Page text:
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The Interview

Well, the terrorists didn’t win, but did moviegoers, when Sony relented and released The Interview to a handful of theaters and video on demand? Everyone, including your grandmother, knows about The Interview, the latest raunchy comedy from Seth Rogen and Evan Goldberg, the writing duo who hit it big with Superbad and graduated into directing with This Is the End.

Rogen again teams up with his Pineapple Express pal, James Franco, as a producer and TV talk show host whose exclusive interview with North Korean dictator Kim Jong-un is coopted into an assassination attempt by the CIA. The result is an over-long, over-dumb but consistently funny flick. Rogen is at his humorous, hangdog best, which is fortunate, because Franco is at his hammy worst. As a duplicitous Kim Jong-un, Randall Park (very good on HBO’s “Veep”) out-duels Franco in their many scenes of bacchanalian revelry, highlighted by an explosively good time joyriding in a Soviet tank.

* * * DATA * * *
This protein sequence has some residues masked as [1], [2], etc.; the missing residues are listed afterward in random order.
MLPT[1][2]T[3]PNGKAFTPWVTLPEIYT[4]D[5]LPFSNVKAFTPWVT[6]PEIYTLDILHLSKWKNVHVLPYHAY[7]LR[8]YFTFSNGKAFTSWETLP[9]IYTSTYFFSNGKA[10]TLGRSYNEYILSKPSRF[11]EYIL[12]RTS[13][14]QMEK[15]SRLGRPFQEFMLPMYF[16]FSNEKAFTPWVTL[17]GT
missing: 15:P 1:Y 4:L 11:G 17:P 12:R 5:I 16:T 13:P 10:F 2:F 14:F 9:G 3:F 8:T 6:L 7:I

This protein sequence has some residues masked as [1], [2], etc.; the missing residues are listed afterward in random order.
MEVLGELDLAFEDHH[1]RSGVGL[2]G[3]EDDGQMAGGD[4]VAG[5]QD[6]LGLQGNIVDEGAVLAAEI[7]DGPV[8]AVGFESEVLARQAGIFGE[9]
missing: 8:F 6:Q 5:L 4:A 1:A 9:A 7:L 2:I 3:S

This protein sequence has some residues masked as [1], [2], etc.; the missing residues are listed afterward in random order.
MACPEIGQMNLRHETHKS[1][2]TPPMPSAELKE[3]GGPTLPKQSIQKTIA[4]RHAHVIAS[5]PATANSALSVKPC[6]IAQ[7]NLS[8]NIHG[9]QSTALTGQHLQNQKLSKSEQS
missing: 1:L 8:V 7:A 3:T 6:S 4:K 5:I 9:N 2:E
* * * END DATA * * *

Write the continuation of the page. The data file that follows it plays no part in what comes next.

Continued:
Rogen and Goldberg’s sophomoric tendencies, smartly filtered by screenwriter and “Daily Show” producer Dan Sterling, are not on the satiric level of “South Park’s” Trey Parker and Matt Stone, who poked fun at the hermit kingdom more powerfully with Team America: World Police, but The Interview is not a joyless, comic endeavor whose best parts were revealed in the trailer. If those couple of previewed minutes made you giggle, the rest of the movie will make you laugh.